On Saturday, we celebrated the Class of 2016 at the 96th Graduation Exercises of Tower Hill School. I will always feel a special bond with this class, as my first senior class as Head of Tower Hill. As part of my Charge to the Class of 2016, I borrowed from Ben Jones, a friend of mine who worked in MIT’s admissions office, to offer a few words of advice before our seniors head off to college.
Your friends will change a lot. Let them.
Call someone you love a few times a week, even if just for a few minutes.
Become friends with your favorite professors. Recognize that they can learn from you too - in fact, that's part of the reason they chose to be professors.
When your friends' parents visit, include them. You'll get free food, and you'll help them to feel like they're cool, hangin' with the hip college kids.
In the first month of college, send a hand-written letter to someone who made college possible for you and describe your adventures thus far. It will mean a lot to him/her now, and it will mean a lot to you in 10 years when he/she shows it to you.
Embrace the differences between you and your classmates. Always be asking yourself, "what can I learn from this person?" As much of your education will come from this as from any classroom.
All-nighters are entirely overrated.
Working things out between friends is best done in person, not via text.
Don't be afraid of (or excited by) the co-ed bathrooms. The thrill is over in about 2 seconds.
Welcome failure into your lives. It's how we grow. What matters is not that you failed, but that you recovered.”
When you're living on a college campus with 400 things going on every second of every day, watching TV is pretty much a waste of your time and a waste of your parents' money.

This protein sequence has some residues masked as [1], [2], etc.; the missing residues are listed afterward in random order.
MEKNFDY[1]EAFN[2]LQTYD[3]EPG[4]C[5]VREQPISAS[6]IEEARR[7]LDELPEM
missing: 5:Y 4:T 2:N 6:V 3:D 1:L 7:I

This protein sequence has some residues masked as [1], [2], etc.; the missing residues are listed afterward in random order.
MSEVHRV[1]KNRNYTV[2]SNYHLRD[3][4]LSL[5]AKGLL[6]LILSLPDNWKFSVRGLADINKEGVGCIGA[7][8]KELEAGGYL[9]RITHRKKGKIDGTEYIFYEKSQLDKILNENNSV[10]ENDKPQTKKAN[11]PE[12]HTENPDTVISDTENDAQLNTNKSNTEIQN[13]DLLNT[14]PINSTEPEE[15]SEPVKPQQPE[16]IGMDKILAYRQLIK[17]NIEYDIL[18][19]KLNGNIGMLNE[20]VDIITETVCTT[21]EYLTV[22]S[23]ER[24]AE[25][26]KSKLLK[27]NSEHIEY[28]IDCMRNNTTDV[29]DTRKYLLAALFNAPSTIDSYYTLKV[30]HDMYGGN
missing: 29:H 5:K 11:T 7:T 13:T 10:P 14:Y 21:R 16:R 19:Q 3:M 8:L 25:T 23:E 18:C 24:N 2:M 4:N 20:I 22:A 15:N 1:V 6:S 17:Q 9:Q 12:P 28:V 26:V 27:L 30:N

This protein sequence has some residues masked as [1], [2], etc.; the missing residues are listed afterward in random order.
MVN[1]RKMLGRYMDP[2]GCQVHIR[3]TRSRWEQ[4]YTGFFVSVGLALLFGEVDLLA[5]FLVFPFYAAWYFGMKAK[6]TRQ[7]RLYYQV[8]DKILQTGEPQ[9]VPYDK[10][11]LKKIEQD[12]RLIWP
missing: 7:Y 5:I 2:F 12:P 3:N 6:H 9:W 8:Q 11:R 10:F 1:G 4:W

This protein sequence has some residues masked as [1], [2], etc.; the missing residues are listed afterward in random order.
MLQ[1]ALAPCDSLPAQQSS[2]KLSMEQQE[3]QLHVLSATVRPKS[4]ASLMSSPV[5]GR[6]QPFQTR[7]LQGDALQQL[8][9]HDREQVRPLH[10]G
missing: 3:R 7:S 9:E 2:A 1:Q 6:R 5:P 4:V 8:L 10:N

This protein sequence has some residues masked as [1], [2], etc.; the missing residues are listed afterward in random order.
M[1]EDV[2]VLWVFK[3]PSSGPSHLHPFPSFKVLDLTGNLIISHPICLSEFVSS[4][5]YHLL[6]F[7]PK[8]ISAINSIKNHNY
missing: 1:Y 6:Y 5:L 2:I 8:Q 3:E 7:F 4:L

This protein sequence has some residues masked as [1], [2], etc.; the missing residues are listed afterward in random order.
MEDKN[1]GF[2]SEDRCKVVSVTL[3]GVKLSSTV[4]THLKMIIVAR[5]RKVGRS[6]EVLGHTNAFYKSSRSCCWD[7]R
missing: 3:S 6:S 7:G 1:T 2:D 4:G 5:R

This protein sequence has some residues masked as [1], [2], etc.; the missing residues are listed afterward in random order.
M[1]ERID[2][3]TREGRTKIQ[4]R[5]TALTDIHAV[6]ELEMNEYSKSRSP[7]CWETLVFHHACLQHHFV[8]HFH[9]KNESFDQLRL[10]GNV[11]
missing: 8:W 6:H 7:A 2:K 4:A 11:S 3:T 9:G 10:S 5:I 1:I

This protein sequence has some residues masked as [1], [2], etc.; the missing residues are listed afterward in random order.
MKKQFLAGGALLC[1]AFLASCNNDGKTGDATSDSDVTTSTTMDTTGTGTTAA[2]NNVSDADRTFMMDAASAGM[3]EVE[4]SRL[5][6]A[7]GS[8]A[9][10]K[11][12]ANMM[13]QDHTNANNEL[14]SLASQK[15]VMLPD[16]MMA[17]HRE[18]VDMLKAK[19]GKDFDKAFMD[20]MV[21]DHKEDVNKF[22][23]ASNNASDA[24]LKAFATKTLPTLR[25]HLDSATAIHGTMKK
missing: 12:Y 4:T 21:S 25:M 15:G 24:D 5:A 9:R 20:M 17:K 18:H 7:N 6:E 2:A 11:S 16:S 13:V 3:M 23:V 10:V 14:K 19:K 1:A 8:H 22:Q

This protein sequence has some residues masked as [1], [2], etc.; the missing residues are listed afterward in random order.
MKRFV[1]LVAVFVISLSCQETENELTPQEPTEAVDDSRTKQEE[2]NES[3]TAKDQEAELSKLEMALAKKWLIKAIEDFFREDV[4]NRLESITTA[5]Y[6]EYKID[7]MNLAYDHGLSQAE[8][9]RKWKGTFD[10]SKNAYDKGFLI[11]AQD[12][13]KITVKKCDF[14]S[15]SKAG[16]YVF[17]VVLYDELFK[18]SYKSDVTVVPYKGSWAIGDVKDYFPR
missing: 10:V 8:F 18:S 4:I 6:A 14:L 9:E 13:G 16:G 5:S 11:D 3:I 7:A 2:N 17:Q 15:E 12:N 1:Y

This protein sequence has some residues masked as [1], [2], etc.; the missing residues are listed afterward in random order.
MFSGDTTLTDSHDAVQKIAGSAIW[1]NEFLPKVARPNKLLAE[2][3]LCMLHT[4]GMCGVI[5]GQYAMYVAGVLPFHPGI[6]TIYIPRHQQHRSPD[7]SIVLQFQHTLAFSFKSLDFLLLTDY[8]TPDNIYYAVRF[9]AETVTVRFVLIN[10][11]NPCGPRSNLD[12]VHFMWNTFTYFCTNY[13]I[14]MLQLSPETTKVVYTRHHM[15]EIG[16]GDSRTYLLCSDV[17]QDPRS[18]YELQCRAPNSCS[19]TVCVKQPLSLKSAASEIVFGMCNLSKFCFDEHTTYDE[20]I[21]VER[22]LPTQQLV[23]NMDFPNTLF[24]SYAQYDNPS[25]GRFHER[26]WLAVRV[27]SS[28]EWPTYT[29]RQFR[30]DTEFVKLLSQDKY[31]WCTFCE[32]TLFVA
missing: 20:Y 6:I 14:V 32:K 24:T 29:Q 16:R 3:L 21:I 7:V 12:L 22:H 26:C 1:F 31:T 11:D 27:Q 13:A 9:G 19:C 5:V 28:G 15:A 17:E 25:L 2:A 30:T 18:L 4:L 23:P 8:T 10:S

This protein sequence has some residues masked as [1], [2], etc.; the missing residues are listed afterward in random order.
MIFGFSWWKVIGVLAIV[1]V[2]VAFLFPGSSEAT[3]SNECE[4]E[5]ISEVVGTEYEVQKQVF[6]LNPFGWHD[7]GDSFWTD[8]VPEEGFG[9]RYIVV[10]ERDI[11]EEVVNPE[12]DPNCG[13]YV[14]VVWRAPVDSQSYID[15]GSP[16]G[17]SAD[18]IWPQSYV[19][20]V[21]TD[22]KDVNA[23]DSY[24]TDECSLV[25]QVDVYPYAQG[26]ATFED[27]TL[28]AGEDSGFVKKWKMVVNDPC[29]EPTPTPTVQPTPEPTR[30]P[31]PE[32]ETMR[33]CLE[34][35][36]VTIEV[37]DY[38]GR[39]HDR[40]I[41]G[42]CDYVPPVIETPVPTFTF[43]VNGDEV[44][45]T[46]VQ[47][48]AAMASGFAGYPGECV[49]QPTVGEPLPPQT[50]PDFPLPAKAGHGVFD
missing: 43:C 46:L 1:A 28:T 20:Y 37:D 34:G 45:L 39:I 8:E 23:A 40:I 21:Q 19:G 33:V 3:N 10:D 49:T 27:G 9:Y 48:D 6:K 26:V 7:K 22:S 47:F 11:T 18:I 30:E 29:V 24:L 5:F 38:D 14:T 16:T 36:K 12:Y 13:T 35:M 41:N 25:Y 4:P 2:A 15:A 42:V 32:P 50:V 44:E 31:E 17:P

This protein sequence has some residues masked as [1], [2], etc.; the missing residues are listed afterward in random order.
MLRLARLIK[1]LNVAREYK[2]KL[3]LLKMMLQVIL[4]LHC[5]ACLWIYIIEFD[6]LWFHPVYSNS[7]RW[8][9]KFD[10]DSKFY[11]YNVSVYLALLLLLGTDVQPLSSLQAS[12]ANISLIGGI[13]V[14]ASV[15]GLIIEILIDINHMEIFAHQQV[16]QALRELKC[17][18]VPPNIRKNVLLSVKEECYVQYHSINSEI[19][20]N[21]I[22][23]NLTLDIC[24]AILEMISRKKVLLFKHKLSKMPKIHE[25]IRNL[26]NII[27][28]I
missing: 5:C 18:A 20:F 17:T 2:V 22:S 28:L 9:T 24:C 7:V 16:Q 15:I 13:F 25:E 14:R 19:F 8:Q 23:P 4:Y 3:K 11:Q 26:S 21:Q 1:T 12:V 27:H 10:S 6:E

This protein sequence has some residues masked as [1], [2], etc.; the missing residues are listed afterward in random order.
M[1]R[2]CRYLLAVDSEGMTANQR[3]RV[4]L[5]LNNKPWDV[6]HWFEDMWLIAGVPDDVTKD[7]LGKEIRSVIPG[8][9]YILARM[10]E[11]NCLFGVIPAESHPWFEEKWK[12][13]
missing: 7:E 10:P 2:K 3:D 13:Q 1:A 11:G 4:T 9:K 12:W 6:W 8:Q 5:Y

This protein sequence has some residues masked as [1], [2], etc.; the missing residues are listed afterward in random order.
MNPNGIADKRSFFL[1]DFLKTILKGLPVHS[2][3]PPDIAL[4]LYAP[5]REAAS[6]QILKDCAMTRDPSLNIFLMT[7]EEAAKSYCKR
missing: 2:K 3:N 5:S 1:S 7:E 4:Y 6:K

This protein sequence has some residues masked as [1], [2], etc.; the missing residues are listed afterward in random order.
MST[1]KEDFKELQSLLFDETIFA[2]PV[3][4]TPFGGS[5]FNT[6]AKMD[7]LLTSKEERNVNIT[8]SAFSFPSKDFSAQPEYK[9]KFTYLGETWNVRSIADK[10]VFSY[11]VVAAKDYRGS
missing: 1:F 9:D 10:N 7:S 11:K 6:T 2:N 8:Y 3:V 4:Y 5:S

No matter what your political or religious beliefs, be open-minded. You're going to be challenged over the next four years in ways you can't imagine, across all fronts. You can't learn if you're closed off.
Don't always lead. It's good to follow sometimes.
Your health and safety are more important than anything else.
Ask for help. Often.
If you are in a relationship and none of your friends want to hang out with you and your significant other, pay attention. They usually know better than you do.
Life is too short to stick with a course of study that you're no longer excited about. Switch, even if it complicates things.
Tattoos are permanent. Be very certain.
This is the only time in your lives when your only real responsibility is to learn. Try to remember how lucky you are every day.
And finally dear Seniors, and this is from me:
Care more about inclusivity than exclusivity, reject elitism and embrace equity, always take the high road, as your integrity will be the very bedrock of your success. And finally, pay attention to ways that you can combine your intelligence and intellectual might with confidence, compassion and humility, for it is in this very combination that you will help transform and inspire the world. Seniors, we love you and we will miss you. Godspeed.